Adults also need to tell their side of the story. It’s interesting to note that they, in many ways, want the same things from the relationship as young people do: respect, a sense that the other is listening to them, honesty. They are also concerned that youth today might be too absolute in their judgment, with the risk of losing positive values that also present in the experience of past generations.
Conflicts therefore find their roots in beliefs and values that differ among family members as well as with those offered by society.

Speaking about this with a young friend, she explained that loving her grandparents and parents doesn’t mean that she automatically agrees with their opinions. She would be hesitant to go to them for advice, because she feels that they would not understand her. She shared that, despite this, she is able to have good discussions with her parents on different topics.

Even when they fail to agree on a position, they are usually able to respect their differences, maintaining a good relationship and even at times learning from one another. This is a desirable outcome and one that should be attainable. What might be needed on both sides to facilitate this process?

Researchers who study issues in relationships among people of different cultures and religions have recognized that misunderstandings often arise because each comes from a different frame of reference that is used to understand the words and actions of others. It isn’t required, or even possible, to adopt the views of the others, but it is necessary to try to understand where they are coming from and what impact what oneself does and says might have on them.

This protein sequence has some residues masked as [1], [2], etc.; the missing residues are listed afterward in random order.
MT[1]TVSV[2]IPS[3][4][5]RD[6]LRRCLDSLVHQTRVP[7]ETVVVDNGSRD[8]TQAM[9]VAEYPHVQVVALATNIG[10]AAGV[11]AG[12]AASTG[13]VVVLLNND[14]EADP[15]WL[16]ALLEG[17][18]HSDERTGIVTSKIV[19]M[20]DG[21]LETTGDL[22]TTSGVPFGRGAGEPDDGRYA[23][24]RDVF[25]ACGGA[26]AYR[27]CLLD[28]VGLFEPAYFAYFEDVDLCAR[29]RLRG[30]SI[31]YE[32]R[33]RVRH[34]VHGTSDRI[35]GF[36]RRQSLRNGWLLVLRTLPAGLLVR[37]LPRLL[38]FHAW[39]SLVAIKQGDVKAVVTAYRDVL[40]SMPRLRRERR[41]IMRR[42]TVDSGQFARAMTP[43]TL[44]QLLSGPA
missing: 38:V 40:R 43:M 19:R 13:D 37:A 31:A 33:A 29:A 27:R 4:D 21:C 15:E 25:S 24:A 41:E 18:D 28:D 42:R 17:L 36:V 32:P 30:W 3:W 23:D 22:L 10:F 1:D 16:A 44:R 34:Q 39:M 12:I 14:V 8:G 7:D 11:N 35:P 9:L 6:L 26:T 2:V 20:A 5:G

There is also often the tendency to try to change the other person, to modify in some way their belief system. It could be that our adult society knows the youth might have it wrong when it comes to committing to what is more important in life, but they’ve put so much effort into developing this identity that it’s not easy to re-examine their choices. Placing this up against the normal diffidence that young people feel toward those who are older could seem to be a recipe for an impasse.

Some of the differences exist because we derive some security from identifying with a social group that possesses characteristics similar to our own, for example the same generation. When that security is threatened it is almost automatic to throw up walls of protection that prevent others from entering.

It’s important to note that despite these difficulties, most of the time, there is genuine, profound love between parents and their children. The key is translating that love into something deeper: a reciprocal, growth-fostering relationship, where we have the courage to move beyond the walls we build to protect our beliefs. Much is being discussed about how to do this with people who are different from us in other ways. What makes it harder to do with people who are closer to us is often the expectation that it should be automatic, or at least uncomplicated. Instead, reciprocity always demands a readiness on both sides, younger and older generations, to set aside their beliefs and opinions, in order to truly enter into the world of the other person, and see things from their perspective. Building this kind of relationship takes time, the lack of which is often the biggest obstacle to overcome in families, especially.

It is possible, therefore, to achieve what everyone seems to want, but it takes an effort on both sides, combined with the conviction that this is an attainable goal and one that could bring enormous rewards, at a personal level, to families and society as a whole.         

Nancy O’Donnell, Psy.D.,
is a psychology professor
based in Loppiano, Italy.